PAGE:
Oven with a working light you can leave on overnight.
4tbspof yogurt with active cultures(to use as the starter)
Fill the 2 cup glass measuring cup with water and microwave until it comes to a boil.
Sterilize all equipment to be used by submerging in boiling water for one minute. Use only sterilized equipment for the remaining steps.
To sterilize the stockpot, wash fresh with HOT soapy water.
Run an ice cube around the inside of the pot to facilitate cleanup, see notes.
Heat the Milk
Add the milk to the pot, attach the candy thermometer to the side of the pot, and heat the milk to 180°F.
Turn the heat to low and hold at 180°F for at least 5 min.
Remove the pot from heat, and let sit, stirring occasionally, until the temperature reaches 115°F.
Inoculate the Culture
While the milk is cooling, pull the 4 tablespoons of starter yogurt out, transfer to the now-empty 2 cup measuring cup, and let sit out to come to room temperature.
Once the milk reaches 115°F use ladle to transfer about 1 cup of milk to the measuring cup with the starter yogurt, and whisk well.
Transfer the milk/yogurt mixture back to the large pot with the rest of the milk, and mix well.
Place the lid on the pot, wrap in a towel, and put in the oven with the light on (use the proof setting if you have one), for 6-12 hours. Longer will result in a more tart flavor, so you can control this based on your preference.
Remove the pot from the oven, uncover, and let cool slightly (20-30 minutes).
Ladle off any whey that has collected on the top - save if wanted.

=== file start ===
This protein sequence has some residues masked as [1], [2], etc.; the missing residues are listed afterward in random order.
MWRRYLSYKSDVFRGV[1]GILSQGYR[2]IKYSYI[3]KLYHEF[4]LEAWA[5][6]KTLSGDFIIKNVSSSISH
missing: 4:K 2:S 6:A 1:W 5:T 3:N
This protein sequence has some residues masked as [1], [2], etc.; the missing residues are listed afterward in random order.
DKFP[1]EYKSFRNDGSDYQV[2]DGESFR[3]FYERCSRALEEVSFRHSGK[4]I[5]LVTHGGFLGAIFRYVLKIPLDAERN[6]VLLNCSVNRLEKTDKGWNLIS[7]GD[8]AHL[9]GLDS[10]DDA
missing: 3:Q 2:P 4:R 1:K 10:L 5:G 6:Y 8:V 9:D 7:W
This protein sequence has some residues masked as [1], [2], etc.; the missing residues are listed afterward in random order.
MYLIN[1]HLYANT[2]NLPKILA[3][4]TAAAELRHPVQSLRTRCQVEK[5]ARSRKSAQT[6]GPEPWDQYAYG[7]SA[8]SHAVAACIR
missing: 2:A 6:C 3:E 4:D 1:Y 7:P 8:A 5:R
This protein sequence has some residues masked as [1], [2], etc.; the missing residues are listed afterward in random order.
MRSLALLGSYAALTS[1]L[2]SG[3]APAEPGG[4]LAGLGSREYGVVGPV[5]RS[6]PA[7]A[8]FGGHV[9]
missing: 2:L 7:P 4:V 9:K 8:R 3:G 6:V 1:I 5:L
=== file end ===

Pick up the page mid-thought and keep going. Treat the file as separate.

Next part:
Transfer the yogurt to a lidded container, and chill in the refrigerator for ~8 hours.
Make it Greek Style
If you prefer a thicker Greek style yogurt, strain in a nut milk bag for at least 2 hours in the fridge, until desired texture is reached.
Whisk well to smooth out the yogurt, and enjoy!
If you are using a stainless steel pot, Cheryl recommends rubbing an ice cube around the inside of the pot before adding the milk. Absolutely do this! I can attest that it makes cleanup much easier. I’m not sure why this is, but the science nerd in me thinks that likely the cold ice cube is closing off any “open molecules” in the pot, that would otherwise bind to the milk and create a tough residue on the sides of the pot. Maybe??Before starting, I sterilize all the tools I will use with boiling water, just to be safe.Don’t forget to save 4 tablespoons of your finished yogurt to use as the starter in your next batch!If you strain the yogurt to make it thicker, save the whey! There are several "ways" it can be used, which I discuss here.